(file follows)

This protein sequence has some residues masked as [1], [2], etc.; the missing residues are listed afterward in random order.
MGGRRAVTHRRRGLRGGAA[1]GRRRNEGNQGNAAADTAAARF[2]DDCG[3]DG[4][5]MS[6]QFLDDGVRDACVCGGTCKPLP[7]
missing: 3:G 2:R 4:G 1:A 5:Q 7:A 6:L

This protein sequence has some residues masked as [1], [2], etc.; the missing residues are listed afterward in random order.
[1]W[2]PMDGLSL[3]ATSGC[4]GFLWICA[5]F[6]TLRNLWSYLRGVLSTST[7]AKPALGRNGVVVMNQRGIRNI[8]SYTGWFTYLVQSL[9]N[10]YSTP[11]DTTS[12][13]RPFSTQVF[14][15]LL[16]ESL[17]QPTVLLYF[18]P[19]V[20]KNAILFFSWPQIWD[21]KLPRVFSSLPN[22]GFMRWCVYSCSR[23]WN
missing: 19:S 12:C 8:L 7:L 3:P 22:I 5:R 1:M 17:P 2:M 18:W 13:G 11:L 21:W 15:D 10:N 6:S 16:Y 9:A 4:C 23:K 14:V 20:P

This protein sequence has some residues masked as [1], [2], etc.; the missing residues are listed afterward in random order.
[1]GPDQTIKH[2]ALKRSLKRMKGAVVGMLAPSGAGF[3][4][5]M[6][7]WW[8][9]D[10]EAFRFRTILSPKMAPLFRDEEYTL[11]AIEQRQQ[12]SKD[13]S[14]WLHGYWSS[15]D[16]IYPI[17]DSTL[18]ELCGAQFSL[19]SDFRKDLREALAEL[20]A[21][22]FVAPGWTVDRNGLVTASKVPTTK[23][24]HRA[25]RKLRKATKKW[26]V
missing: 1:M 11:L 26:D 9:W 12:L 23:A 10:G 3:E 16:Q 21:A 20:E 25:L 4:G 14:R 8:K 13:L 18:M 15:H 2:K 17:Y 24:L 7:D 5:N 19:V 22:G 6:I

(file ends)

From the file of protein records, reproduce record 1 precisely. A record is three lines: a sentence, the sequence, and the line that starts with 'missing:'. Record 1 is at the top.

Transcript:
This protein sequence has some residues masked as [1], [2], etc.; the missing residues are listed afterward in random order.
MGGRRAVTHRRRGLRGGAA[1]GRRRNEGNQGNAAADTAAARF[2]DDCG[3]DG[4][5]MS[6]QFLDDGVRDACVCGGTCKPLP[7]
missing: 3:G 2:R 4:G 1:A 5:Q 7:A 6:L